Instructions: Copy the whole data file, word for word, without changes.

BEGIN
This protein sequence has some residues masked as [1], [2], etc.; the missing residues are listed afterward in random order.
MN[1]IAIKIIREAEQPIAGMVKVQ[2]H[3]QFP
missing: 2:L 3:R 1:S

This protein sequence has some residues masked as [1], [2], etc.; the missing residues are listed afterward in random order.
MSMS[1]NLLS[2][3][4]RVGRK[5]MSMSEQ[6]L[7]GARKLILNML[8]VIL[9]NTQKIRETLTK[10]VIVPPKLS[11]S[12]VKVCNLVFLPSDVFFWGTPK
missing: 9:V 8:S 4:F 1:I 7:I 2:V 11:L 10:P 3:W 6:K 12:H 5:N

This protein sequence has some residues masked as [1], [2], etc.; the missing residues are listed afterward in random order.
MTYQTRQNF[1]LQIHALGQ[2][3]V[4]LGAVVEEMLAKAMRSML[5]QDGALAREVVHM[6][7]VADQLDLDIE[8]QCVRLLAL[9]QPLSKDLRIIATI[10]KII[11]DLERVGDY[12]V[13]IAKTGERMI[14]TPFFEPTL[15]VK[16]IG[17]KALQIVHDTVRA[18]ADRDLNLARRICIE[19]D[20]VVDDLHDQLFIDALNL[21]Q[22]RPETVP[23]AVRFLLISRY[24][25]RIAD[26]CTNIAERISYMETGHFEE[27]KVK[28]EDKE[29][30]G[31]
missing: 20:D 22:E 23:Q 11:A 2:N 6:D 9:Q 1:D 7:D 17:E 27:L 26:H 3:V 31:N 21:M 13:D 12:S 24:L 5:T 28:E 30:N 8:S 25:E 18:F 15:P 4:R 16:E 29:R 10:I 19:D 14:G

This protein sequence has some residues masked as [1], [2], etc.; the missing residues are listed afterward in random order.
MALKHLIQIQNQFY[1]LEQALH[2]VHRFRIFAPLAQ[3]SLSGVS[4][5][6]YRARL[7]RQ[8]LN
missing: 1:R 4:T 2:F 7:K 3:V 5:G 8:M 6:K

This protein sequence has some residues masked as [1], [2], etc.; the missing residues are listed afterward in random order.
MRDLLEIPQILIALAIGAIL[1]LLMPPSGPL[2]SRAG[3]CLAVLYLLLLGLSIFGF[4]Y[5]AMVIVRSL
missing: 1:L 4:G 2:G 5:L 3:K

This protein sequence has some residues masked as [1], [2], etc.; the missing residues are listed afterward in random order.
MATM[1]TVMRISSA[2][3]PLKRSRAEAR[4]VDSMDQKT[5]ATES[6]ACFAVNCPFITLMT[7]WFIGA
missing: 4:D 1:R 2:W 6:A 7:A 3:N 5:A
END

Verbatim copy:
This protein sequence has some residues masked as [1], [2], etc.; the missing residues are listed afterward in random order.
MN[1]IAIKIIREAEQPIAGMVKVQ[2]H[3]QFP
missing: 2:L 3:R 1:S

This protein sequence has some residues masked as [1], [2], etc.; the missing residues are listed afterward in random order.
MSMS[1]NLLS[2][3][4]RVGRK[5]MSMSEQ[6]L[7]GARKLILNML[8]VIL[9]NTQKIRETLTK[10]VIVPPKLS[11]S[12]VKVCNLVFLPSDVFFWGTPK
missing: 9:V 8:S 4:F 1:I 7:I 2:V 11:L 10:P 3:W 6:K 12:H 5:N

This protein sequence has some residues masked as [1], [2], etc.; the missing residues are listed afterward in random order.
MTYQTRQNF[1]LQIHALGQ[2][3]V[4]LGAVVEEMLAKAMRSML[5]QDGALAREVVHM[6][7]VADQLDLDIE[8]QCVRLLAL[9]QPLSKDLRIIATI[10]KII[11]DLERVGDY[12]V[13]IAKTGERMI[14]TPFFEPTL[15]VK[16]IG[17]KALQIVHDTVRA[18]ADRDLNLARRICIE[19]D[20]VVDDLHDQLFIDALNL[21]Q[22]RPETVP[23]AVRFLLISRY[24][25]RIAD[26]CTNIAERISYMETGHFEE[27]KVK[28]EDKE[29][30]G[31]
missing: 20:D 22:E 23:Q 11:A 2:N 6:D 9:Q 1:D 7:D 17:E 27:L 26:H 3:V 31:N 21:M 13:D 12:S 24:L 5:T 28:E 30:N 8:S 25:E 18:F 15:P 4:R 16:E 29:R 10:I 19:D 14:G

This protein sequence has some residues masked as [1], [2], etc.; the missing residues are listed afterward in random order.
MALKHLIQIQNQFY[1]LEQALH[2]VHRFRIFAPLAQ[3]SLSGVS[4][5][6]YRARL[7]RQ[8]LN
missing: 1:R 4:T 2:F 7:K 3:V 5:G 8:M 6:K

This protein sequence has some residues masked as [1], [2], etc.; the missing residues are listed afterward in random order.
MRDLLEIPQILIALAIGAIL[1]LLMPPSGPL[2]SRAG[3]CLAVLYLLLLGLSIFGF[4]Y[5]AMVIVRSL
missing: 1:L 4:G 2:G 5:L 3:K

This protein sequence has some residues masked as [1], [2], etc.; the missing residues are listed afterward in random order.
MATM[1]TVMRISSA[2][3]PLKRSRAEAR[4]VDSMDQKT[5]ATES[6]ACFAVNCPFITLMT[7]WFIGA
missing: 4:D 1:R 2:W 6:A 7:A 3:N 5:A